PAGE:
Panama Covid-19 update – on the eve of the first non-lockdown weekend, 462 new cases reported, with 12 new fatalities; 7,362 active cases, 149 in ICU and 740 in other wards.
5 March 2021
OPPOSITION CLAIMS VENEZUELA SENT GOLD TO MALI AND UAE FOR CASH
On 3 March, Al Jazeera reported claims that Venezuela sent gold to Mali in 2020 via Russian-owned aircraft to exchange for euros and dollars that President Nicolas Maduro’s government used to remain afloat despite US sanctions. It is said that the gold was refined in Mali and then resold primarily in the UAE to obtain the equivalent of at least €1 billion.
FLORIDA FUND MANAGER FORGED COLLEGE INVESTMENT DOCS TO LAND $95 MILLION LOAN
On 3 March, the Miami Herald reported that Florida private equity manager Elliot Smerling has overseen a growing empire of private equity funds reportedly worth more than $1.8 billion and lived a lavish lifestyle, but he allegedly resorted to fraud to keep his complex financial operation afloat.
HONG KONG AUTHORITIES FREEZE HK$900 MILLION IN CRACKDOWN ON ‘RAMP AND DUMP’ SCAM
On 5 March, the South China Morning Post reported that well-known investment advisers were impersonated in some instances as victims were encouraged to buy various stocks to inflate their prices. 7 men and 5 women aged 23 to 65 – were arrested on suspicion of fraud tied to money laundering and manipulating stock trading during raids on 27 locations.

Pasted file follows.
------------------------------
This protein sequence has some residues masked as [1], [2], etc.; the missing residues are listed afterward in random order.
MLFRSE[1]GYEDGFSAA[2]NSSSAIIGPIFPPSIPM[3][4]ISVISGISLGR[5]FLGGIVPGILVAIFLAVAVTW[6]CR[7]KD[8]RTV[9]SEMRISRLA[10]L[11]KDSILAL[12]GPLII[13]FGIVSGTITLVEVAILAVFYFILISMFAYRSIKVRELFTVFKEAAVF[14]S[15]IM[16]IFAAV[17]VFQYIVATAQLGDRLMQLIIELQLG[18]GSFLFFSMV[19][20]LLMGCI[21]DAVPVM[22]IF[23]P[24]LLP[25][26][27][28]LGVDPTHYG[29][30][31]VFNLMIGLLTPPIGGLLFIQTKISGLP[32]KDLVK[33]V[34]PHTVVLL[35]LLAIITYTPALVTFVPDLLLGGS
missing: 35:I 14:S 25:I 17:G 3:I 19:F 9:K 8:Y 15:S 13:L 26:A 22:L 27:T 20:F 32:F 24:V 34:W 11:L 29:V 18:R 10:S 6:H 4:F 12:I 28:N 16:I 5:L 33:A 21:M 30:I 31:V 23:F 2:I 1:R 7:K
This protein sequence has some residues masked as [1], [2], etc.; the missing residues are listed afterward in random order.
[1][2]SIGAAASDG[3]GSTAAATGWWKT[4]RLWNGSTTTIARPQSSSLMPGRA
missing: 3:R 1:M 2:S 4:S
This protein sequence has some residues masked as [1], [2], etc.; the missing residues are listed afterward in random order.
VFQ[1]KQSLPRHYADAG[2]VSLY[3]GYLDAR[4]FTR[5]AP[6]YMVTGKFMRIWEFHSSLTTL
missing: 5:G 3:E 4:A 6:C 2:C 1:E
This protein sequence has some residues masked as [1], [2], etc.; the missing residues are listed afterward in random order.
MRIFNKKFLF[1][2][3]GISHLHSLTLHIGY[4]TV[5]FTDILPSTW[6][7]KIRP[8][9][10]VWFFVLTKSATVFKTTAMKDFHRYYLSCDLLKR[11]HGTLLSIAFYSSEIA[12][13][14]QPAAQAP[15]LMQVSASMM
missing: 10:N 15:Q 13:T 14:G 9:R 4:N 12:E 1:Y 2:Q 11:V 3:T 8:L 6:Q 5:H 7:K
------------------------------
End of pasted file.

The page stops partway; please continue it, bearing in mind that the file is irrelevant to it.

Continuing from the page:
US BLOCKED MYANMAR JUNTA ATTEMPT TO EMPTY $1 BILLION NEW YORK FED ACCOUNT
On 4 March, Reuters reported that Myanmar’s military rulers attempted to move about $1 billion held at the Federal Reserve Bank of New York days after seizing power, prompting US officials to put a freeze on the funds.
CONTAINER SHIPPING COULD SAVE $4BN A YEAR FROM 50% TAKE-UP OF E-BILLS OF LADING
On 5 March, Seatrade Maritime News reported that, despite this significant cost saving estimated by the Digital Container Shipping Association (DCSA) the adoption of the e-Bill of Lading remains in its infancy.
FinCEN ALERTS FINANCIAL INSTITUTIONS TO HEALTH CARE FRAUD AND FINANCIAL CRIMES